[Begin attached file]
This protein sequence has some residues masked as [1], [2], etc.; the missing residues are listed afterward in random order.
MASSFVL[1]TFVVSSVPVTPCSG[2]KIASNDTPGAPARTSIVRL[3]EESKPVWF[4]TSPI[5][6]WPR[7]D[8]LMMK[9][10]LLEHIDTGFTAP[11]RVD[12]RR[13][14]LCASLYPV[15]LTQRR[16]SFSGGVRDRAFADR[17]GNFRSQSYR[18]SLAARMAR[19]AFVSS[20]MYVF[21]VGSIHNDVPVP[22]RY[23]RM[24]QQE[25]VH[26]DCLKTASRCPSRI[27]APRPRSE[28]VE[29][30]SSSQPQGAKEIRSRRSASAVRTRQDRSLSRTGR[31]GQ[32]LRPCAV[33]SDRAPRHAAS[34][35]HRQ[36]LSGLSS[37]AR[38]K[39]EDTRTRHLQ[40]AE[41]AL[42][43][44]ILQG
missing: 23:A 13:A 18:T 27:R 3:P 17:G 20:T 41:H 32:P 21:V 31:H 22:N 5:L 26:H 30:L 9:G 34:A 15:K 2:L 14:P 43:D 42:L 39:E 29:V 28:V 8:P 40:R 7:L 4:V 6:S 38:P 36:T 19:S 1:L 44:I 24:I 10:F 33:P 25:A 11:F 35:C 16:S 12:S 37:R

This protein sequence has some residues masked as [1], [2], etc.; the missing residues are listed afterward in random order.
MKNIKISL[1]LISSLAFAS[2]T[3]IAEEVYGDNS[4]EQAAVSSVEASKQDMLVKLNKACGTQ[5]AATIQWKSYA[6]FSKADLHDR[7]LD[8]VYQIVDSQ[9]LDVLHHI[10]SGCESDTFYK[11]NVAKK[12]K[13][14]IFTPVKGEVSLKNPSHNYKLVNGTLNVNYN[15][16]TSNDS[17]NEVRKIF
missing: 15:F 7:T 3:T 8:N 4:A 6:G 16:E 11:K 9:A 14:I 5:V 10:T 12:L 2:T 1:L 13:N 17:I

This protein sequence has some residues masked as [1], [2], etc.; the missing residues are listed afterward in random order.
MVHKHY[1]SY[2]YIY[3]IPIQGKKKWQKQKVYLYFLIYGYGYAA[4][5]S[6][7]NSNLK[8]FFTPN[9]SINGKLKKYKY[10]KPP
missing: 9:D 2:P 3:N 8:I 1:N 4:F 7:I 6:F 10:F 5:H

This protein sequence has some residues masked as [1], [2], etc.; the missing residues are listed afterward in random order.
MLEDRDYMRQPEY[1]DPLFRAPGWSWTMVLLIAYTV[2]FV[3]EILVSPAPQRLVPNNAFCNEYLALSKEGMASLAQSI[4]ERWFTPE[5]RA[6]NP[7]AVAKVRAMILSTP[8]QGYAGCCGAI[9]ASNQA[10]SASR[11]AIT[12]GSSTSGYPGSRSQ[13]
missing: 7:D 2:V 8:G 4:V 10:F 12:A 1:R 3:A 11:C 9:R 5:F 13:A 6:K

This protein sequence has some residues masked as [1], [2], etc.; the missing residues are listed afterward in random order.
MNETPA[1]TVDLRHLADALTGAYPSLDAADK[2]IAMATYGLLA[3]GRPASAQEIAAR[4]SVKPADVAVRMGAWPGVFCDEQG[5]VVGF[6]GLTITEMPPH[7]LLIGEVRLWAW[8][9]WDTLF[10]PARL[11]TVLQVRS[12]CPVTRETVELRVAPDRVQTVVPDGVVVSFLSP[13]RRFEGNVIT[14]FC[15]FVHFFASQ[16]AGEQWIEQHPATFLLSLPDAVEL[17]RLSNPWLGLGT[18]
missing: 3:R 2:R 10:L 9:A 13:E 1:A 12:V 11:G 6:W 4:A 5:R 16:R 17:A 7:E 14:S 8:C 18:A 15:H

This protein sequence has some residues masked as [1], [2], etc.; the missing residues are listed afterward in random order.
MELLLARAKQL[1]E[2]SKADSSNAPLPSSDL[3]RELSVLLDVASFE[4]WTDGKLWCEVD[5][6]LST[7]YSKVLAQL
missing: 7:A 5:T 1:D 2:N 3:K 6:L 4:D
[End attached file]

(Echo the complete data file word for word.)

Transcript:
This protein sequence has some residues masked as [1], [2], etc.; the missing residues are listed afterward in random order.
MASSFVL[1]TFVVSSVPVTPCSG[2]KIASNDTPGAPARTSIVRL[3]EESKPVWF[4]TSPI[5][6]WPR[7]D[8]LMMK[9][10]LLEHIDTGFTAP[11]RVD[12]RR[13][14]LCASLYPV[15]LTQRR[16]SFSGGVRDRAFADR[17]GNFRSQSYR[18]SLAARMAR[19]AFVSS[20]MYVF[21]VGSIHNDVPVP[22]RY[23]RM[24]QQE[25]VH[26]DCLKTASRCPSRI[27]APRPRSE[28]VE[29][30]SSSQPQGAKEIRSRRSASAVRTRQDRSLSRTGR[31]GQ[32]LRPCAV[33]SDRAPRHAAS[34][35]HRQ[36]LSGLSS[37]AR[38]K[39]EDTRTRHLQ[40]AE[41]AL[42][43][44]ILQG
missing: 23:A 13:A 18:T 27:R 3:P 17:G 20:T 41:H 32:P 21:V 31:H 22:N 5:L 26:H 30:L 9:G 34:A 15:K 2:L 14:P 43:D 42:L 39:E 29:V 28:V 8:P 40:R 7:L 4:V 6:S 38:P 36:T 19:S 1:L 44:I 24:I 10:F 33:P 25:A 11:F 35:C 16:S 12:S 37:R

This protein sequence has some residues masked as [1], [2], etc.; the missing residues are listed afterward in random order.
MKNIKISL[1]LISSLAFAS[2]T[3]IAEEVYGDNS[4]EQAAVSSVEASKQDMLVKLNKACGTQ[5]AATIQWKSYA[6]FSKADLHDR[7]LD[8]VYQIVDSQ[9]LDVLHHI[10]SGCESDTFYK[11]NVAKK[12]K[13][14]IFTPVKGEVSLKNPSHNYKLVNGTLNVNYN[15][16]TSNDS[17]NEVRKIF
missing: 15:F 7:T 3:T 8:N 4:A 6:G 16:E 11:K 9:A 14:I 5:V 10:T 12:L 2:T 1:L 13:N 17:I

This protein sequence has some residues masked as [1], [2], etc.; the missing residues are listed afterward in random order.
MVHKHY[1]SY[2]YIY[3]IPIQGKKKWQKQKVYLYFLIYGYGYAA[4][5]S[6][7]NSNLK[8]FFTPN[9]SINGKLKKYKY[10]KPP
missing: 9:D 2:P 3:N 8:I 1:N 4:F 7:I 6:F 10:F 5:H

This protein sequence has some residues masked as [1], [2], etc.; the missing residues are listed afterward in random order.
MLEDRDYMRQPEY[1]DPLFRAPGWSWTMVLLIAYTV[2]FV[3]EILVSPAPQRLVPNNAFCNEYLALSKEGMASLAQSI[4]ERWFTPE[5]RA[6]NP[7]AVAKVRAMILSTP[8]QGYAGCCGAI[9]ASNQA[10]SASR[11]AIT[12]GSSTSGYPGSRSQ[13]
missing: 7:D 2:V 8:G 4:V 10:F 12:A 1:R 3:A 11:C 9:R 5:F 13:A 6:K

This protein sequence has some residues masked as [1], [2], etc.; the missing residues are listed afterward in random order.
MNETPA[1]TVDLRHLADALTGAYPSLDAADK[2]IAMATYGLLA[3]GRPASAQEIAAR[4]SVKPADVAVRMGAWPGVFCDEQG[5]VVGF[6]GLTITEMPPH[7]LLIGEVRLWAW[8][9]WDTLF[10]PARL[11]TVLQVRS[12]CPVTRETVELRVAPDRVQTVVPDGVVVSFLSP[13]RRFEGNVIT[14]FC[15]FVHFFASQ[16]AGEQWIEQHPATFLLSLPDAVEL[17]RLSNPWLGLGT[18]
missing: 3:R 2:R 10:L 9:A 13:E 1:A 12:V 11:G 6:W 4:A 5:R 16:R 17:A 7:E 14:S 8:C 18:A 15:H

This protein sequence has some residues masked as [1], [2], etc.; the missing residues are listed afterward in random order.
MELLLARAKQL[1]E[2]SKADSSNAPLPSSDL[3]RELSVLLDVASFE[4]WTDGKLWCEVD[5][6]LST[7]YSKVLAQL
missing: 7:A 5:T 1:D 2:N 3:K 6:L 4:D